Three facts about LitFest’s groundbreaking education strand

‘Journeys’ is the theme of the Emirates Airline Festival of Literature 2017 and, for children, learning to read and finding pleasure in the worlds within books is the most satisfying journey possible. Flora Rees, Head of Education, Training and Publishing, at the Emirates Literature Foundation, tells Vision about bringing authors and students together, and making books come alive

1. LitFest authors lead by example

All authors attending the Festival are invited to join LitFest’s education days, and this year more than 80 will take part in talks, workshops, Q&As and demonstrations in cookery and science exclusively for schools and universities. The programme is expected to reach 23,000 students from 150 different schools, in Arabic and English, offering a huge range of topics and appealing to all ages.

In live events like these, the children see the authors’ passion for what they do, understand the value of writers and writing, and hear new and exciting ideas that help them in their own journeys. Among the authors kindly taking part are The Green Sheikh His Highness Dr Abdullaziz Bin Ali Al Nuaimi, Christina Lamb and inspiring young Syrian woman Nujeen Mustafa, author of IPAF-longlisted The Smiles of the Saints Ibrahim Farghali, Francesca Simon, the creator of Horrid Henry, and Mr Gum series writer Andy Stanton.

2. Children are encouraged to embrace their competitive spirit

We approach the mission of encouraging reading in many different ways. One of our most popular competitions, for example, is the Chevron Readers’ Cup, where schools put forward teams of four to be quizzed on a selection of books in Arabic or English. This year over 2,000 children entered and the finals, taking place during the Festival, promise to be highly competitive and enormous fun.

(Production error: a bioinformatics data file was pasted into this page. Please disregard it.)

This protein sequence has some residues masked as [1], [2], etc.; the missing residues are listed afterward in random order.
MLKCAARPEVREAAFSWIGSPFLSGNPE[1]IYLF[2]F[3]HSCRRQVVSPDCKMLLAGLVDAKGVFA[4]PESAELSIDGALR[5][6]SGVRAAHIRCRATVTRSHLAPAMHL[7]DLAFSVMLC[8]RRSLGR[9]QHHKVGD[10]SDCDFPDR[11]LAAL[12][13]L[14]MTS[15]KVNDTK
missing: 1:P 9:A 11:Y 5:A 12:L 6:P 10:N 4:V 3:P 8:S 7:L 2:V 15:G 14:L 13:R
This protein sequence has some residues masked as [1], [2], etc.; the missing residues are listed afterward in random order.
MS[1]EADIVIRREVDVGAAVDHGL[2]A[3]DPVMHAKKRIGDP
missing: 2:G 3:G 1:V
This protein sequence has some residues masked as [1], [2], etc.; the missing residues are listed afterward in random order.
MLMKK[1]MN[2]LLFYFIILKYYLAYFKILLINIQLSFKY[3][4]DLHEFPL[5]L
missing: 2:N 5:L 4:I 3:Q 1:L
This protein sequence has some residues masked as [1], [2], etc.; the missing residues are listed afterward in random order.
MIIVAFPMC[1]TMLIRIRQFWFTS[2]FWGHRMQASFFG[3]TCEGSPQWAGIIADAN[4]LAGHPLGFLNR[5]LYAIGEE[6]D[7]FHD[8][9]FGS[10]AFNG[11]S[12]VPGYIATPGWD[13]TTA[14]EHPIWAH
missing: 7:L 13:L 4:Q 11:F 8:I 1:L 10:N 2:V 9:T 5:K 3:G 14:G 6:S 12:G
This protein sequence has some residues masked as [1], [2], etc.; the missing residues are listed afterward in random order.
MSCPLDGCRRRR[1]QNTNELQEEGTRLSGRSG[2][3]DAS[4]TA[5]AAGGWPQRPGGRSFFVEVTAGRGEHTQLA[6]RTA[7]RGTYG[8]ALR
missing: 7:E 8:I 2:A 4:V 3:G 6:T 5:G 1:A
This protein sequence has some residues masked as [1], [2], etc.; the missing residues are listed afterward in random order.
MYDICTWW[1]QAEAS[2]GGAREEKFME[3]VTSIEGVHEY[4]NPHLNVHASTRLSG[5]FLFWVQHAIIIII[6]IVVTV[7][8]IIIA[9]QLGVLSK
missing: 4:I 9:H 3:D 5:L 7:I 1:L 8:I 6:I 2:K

We will also hold the final of the Qasidah par Coeur competition, where our judges will be enthralled by students’ poetry performances. We’re honouring the winners of our writing competitions as well – both the OUP Story Writing Competition and the Taaleem Award for poetry saw a big rise in entries in Arabic and English this year, and we’re delighted with the quality of the winning entries, all based on the theme of ‘Journeys’.

3. The Emirates Literature Foundation’s creativity goes beyond books

We want to celebrate the written word in all its forms, so through Digital Theatre Plus we’re showing live filmed theatre to students, and in Festival City Mall is the Art Exhibition – a wonderful collection of student artwork based on authors, illustrators and this year’s theme of Journeys. During the Festival itself, storytellers will be spinning tales in our story corners, and outside the InterContinental and in Dubai Festival City Mall many children are performing in the Festival Fringe.

We hope that the education day visits inspire children to bring their families to the Festival – with a vibrant and exciting children’s programme of talks and workshops, there is so much to choose from. For me, part of the power of literature is that emotional journey a good book takes you on as the characters change through their experiences. It’s difficult to pick just a few of the many authors I’m looking forward to seeing at the Festival, but my wishlist includes Piers Torday’s talk on his new book There May Be a Castle, which takes its hero on a journey like no other; Nujeen Mustafa’s extraordinary flight as a refugee, told so powerfully with Christina Lamb; and any of Leila Aboulela’s sessions!

The 2017 edition of the Emirates Airline Festival of Literature takes place from 3-11 March. For more on the festival visit www.emirateslitfest.com